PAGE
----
So, 2018 - what a time to be in Mexico. We have had three real years of reform implementation and masses of interest from foreign investors. However, this excitement has been deliquesced by vast political changes globally, its northern neighbor appointing an antagonistic leader in President Donald Trump, and the average Mexican tired of a two-party system that supposedly reeks of corruption and elitism, with the PAN and the PRI. There is something to be said about a two-party system; it displays some level of consolidation of democracy. But is it true democracy? Mexicans would argue not. They are tired of the political rhetoric; the same embarrassing stories in which members tend to be embroiled. President Peña Nieto has a whole host of terrible scandals attached to his tenure: buying luxury homes with government money; not being able to give pellucid explanations for his ex-wife’s suspicious death, as exposed by Univision’s Jorge Ramos in this interview (never shown in Mexico); and his dwindling popularity further damaged by the response of Mexicans to his decision to invite Donald Trump to meet, even though he referred to Mexico as the U.S.’ enemy. Related: Mexico’s Oil Dilemma Continues In 2018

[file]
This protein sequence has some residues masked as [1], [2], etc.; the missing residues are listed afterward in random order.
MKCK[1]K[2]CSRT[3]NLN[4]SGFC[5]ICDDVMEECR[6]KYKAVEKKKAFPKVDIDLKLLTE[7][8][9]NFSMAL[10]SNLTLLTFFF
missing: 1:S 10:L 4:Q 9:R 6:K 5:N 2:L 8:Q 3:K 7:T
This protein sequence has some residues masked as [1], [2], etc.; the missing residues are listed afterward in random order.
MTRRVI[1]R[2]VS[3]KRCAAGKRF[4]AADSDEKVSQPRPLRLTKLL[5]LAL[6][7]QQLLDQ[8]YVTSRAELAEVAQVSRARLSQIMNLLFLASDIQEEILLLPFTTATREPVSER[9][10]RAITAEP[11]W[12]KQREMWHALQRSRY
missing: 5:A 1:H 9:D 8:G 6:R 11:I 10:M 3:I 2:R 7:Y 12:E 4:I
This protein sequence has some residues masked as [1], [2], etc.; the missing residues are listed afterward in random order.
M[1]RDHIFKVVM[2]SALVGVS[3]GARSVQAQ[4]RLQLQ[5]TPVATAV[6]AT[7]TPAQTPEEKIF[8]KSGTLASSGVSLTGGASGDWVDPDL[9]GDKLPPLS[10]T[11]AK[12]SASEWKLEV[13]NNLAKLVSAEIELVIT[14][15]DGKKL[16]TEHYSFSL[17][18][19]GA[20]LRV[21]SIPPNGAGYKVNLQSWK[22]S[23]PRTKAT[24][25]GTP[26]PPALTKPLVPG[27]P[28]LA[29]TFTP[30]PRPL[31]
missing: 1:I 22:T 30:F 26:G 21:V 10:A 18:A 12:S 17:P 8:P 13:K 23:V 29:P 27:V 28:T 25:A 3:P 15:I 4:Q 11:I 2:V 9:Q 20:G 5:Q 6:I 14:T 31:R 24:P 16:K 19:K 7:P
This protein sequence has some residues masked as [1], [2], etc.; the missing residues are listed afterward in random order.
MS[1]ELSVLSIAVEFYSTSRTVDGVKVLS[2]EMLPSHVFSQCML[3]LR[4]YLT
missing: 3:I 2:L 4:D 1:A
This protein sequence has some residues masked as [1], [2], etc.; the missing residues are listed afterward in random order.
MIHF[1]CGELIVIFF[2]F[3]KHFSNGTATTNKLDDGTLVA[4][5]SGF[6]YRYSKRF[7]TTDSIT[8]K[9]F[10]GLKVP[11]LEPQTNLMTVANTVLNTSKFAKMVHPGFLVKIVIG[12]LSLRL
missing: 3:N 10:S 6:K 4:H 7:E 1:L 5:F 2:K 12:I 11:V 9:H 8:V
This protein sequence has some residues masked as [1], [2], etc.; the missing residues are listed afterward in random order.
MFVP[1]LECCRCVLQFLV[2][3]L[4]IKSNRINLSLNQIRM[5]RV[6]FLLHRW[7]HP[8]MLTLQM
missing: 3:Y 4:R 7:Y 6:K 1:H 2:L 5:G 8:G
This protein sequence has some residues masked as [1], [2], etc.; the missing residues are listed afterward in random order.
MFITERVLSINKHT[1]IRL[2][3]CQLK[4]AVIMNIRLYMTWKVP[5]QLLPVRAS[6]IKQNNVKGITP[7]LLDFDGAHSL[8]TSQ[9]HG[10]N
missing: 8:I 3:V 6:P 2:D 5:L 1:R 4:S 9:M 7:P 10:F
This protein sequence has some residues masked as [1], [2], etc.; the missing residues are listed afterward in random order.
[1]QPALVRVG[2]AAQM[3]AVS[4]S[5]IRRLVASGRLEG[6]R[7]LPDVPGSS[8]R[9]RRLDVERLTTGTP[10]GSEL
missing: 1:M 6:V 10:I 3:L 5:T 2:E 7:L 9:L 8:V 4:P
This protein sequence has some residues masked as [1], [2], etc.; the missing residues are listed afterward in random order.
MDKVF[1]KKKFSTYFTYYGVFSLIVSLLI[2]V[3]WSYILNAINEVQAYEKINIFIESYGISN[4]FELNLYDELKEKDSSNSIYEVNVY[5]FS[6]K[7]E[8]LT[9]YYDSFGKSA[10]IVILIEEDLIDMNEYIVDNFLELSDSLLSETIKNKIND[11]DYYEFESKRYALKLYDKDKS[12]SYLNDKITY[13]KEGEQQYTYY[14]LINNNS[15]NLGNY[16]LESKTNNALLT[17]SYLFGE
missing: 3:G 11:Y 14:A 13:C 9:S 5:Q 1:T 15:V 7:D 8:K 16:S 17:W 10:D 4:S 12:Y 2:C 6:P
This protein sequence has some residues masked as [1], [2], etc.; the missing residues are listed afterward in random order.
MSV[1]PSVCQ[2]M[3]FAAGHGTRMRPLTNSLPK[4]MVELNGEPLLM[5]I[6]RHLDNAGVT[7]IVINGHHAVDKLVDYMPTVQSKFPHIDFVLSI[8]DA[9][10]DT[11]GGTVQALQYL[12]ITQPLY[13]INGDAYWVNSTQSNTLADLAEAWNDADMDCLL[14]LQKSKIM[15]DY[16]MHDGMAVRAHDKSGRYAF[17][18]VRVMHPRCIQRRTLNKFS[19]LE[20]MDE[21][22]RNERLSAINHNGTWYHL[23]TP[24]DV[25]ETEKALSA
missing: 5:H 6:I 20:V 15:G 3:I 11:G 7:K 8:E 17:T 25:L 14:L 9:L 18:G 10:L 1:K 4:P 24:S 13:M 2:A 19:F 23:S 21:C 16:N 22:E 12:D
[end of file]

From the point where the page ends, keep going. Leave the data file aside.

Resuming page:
Lo and behold, the Mexican people have had enough. Of all the front-runners representing four political parties, it is actually the PRI’s chosen candidate that has managed to avoid scandalous headlines but, by default of the fact he represents the PRI, José Antonio Meade is not seen as a favorite in the preliminary polls.